SCEC2022 Plenary Talk, Computational Science (CS)

Advances in Computational Seismology for California Earthquakes

Evan T. Hirakawa

Oral Presentation

2022 SCEC Annual Meeting, SCEC Contribution #12618
In practice, seismic hazard analysis and structural engineering draw heavily on empirical relations derived from recorded shaking (i.e., ground motion prediction equations). However, these ground motion models are limited in that they usually only account for very simple 1D features in the subsurface structure (Vs30 or bedrock depth), and ground motion measurements very close to the source are scarce. Alternatively, physics-based models can simulate realistic seismic wavefields that result from the combination of complex source, path, and site properties, and can synthesize ground motion time series at any chosen point in the volume. With continuing advances in computational power, development of realistic 3D Earth models, and increasingly sophisticated earthquake source models, physics-based modeling to inform seismic hazard analysis and earthquake-safe infrastructure design has the potential to become increasingly valuable. Still, a key step to gain confidence that these models are predicting realistic earthquake ground motions is to validate them with existing data.

In this talk, I will first describe recent efforts to validate synthetic motions with the USGS San Francisco Bay region 3D seismic velocity model (SFVM). We recently performed a suite of simulations for moderate (Mw3.5-4.5) earthquakes in the SF Bay region and compared synthetic and observed ground motions (Hirakawa and Aagaard, 2022). We found that by making some simple adjustments to velocity-depth relations, synthetic motions more accurately reproduce observed waveforms than with the previous version of the SFVM. These adjustments are included in the recently released update to the SFVM (v21.1.).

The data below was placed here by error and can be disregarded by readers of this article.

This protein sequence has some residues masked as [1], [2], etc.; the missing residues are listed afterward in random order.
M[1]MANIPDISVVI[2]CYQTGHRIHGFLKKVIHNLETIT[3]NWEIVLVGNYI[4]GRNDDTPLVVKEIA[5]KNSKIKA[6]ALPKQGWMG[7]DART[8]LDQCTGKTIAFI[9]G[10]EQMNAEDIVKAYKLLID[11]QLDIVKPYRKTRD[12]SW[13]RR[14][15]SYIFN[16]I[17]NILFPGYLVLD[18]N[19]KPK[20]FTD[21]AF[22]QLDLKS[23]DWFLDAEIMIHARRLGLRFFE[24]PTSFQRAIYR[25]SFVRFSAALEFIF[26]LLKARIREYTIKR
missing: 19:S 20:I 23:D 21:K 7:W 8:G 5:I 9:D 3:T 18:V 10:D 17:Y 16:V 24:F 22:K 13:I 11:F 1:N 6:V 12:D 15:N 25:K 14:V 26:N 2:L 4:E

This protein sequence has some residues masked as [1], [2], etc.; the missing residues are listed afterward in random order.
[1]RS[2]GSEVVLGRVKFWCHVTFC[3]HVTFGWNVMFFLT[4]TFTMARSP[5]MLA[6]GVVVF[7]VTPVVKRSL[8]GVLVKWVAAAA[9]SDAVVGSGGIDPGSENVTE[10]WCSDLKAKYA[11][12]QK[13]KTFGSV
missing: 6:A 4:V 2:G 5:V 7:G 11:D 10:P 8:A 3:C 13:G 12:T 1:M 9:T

Next, I will highlight other advances from the computational seismology community, with emphasis on ground motion simulations and model validation for California earthquakes. This will include studies that mostly focus on effects from 3D velocity structure, as well as studies that focus more on earthquake source complexity. An underlying goal for the physics-based modeling community is to work towards fully-deterministic, end-to-end fault-to-structure simulations.